The Duthain Dealbh sand sculptures in Dublin Castle

Go have a look at the sand sculptures in the grounds of Dublin Castle. It’s the ninth year Duthain Dealbh have presented their creations and this year’s theme is ‘Compass’.

The Duthain Dealbh crew started their sculptures at the end of July and they’ll be on display until the end of August. A slow and meticulous process, it’s clear that Daniel Doyle, Niall Magee and Alan Magee, joined for this exhibition by Fergus Mulvany have a passion as well as amazing skill for what they do.

This year’s theme is Compass : N, S, E, W. Each sculptor has taken a specific idea and brought it out of the sand. Each one is below with the artists blurb (taken from posters beside the sculptures):

North – Poles apart by Daniel Doyle: Taking my inspiration from the fact that there are two North poles, I chose to show then as seperate entities. True North as a simple form where all lines of longitude originate and Magnetic North with its fields radiating from its living cores. As the earth rotates around its axis, Magnetic North with a life of its own changes continually as it dances round the world.

South – Migration by Alan Magee: I have chosen to focus on the idea of migration. In Ireland, it’s a sign of the changing seasons when the swallows prepare to migrate south to warmer climes. However Ireland is south for another migratory bird, the Brent Goose. So with this in mind I carved the abstracted form of two birds, face to face, crossing each other to form an arch.

East – Never ending journey by Niall Magee: East, unlike North and South has no fixed point, you travel east from Dublin and you arrive in mainland Europe; travel East from there and you get to the Middle East, then to Asia, then to Hawaii, then to America. Travel East from America and you arrive in Dublin again. The idea of east is an infinite one. I used the infinity symbol as the basis for the sculpture.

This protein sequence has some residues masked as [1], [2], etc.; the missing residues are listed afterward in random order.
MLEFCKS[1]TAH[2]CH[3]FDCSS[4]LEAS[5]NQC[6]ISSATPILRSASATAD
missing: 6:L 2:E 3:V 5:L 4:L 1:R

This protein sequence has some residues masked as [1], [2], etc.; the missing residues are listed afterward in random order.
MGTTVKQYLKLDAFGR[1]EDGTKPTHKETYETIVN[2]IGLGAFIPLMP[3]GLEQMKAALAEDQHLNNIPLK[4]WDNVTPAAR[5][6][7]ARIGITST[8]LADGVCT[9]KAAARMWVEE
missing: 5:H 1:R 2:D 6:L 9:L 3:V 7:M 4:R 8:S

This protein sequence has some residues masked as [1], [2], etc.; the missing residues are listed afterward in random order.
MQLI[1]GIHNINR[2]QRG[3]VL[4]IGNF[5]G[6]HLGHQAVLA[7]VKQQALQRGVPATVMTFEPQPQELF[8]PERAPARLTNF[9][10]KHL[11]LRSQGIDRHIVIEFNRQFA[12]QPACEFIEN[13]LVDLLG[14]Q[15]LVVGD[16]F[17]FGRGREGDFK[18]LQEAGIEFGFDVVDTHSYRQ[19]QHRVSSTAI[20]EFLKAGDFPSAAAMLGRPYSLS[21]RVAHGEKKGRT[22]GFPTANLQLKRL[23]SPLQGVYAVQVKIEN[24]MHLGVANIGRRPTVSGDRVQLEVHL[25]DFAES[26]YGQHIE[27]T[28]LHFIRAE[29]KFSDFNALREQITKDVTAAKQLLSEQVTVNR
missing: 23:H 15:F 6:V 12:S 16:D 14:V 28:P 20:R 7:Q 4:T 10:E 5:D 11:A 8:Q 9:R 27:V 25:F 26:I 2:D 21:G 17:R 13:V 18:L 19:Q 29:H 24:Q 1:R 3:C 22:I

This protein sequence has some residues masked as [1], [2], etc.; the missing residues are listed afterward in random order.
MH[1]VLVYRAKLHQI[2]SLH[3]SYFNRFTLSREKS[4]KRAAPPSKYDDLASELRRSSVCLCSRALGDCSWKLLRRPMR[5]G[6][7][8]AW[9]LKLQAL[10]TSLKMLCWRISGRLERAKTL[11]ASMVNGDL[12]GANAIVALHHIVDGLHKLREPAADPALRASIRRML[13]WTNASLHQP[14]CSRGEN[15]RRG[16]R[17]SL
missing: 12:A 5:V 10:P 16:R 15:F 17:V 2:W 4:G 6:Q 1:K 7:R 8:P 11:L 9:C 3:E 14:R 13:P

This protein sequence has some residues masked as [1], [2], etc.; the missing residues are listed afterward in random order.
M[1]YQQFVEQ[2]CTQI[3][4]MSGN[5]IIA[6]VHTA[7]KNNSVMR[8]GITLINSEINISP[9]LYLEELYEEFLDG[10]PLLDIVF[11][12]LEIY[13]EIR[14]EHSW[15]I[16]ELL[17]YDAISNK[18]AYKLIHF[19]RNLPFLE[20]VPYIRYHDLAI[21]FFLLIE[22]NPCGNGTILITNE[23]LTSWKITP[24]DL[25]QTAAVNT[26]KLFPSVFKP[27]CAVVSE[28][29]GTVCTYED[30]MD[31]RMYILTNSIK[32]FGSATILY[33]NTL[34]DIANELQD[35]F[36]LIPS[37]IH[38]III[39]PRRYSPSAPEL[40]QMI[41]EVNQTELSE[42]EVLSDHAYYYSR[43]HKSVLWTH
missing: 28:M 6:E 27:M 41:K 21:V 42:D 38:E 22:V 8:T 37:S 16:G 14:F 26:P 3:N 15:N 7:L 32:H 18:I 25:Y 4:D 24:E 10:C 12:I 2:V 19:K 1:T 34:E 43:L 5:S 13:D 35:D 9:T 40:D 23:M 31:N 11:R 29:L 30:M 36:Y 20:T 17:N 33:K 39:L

West – A trillion sunsets, a thousand empires, a single fact by Fergus Mulvany: The west as a cultural, political or geographical entity has become too bague and widespread to pin down and will be utterly unrecognizable in another trillion unchanged sunsets. We flourish and dissipate among endless empires of dirt.

The sand the guys use is ordinary builder’s mortar sand, better than beach sand as it’s diamond shaped and locks together better. It also has a 10% silt content which helps bind the sand and hold the moisture in better. They begin with wooden forms in sections, put together in much the same way as cake tins. Sand and water is then added and compacted with mechanical wackers, forcing the sand so tight together it’s almost like sandstone.

The boxes are then stacked on top of each other forming a pyramid structure and the wooden sections are removed allowing them to carve from a block of sand. It’s not really impacted much by the rain, sand being porous and any surface damage is easily fixed. When the sculpture is finished they spray on a dilute water glue solution that acts in much the same way as hairspray, preventing surface detail from blowing away.

There are more photos by Sasko Lazarov/Photocall Ireland below. Most of the ones above are my own. Spot the professional photographer!

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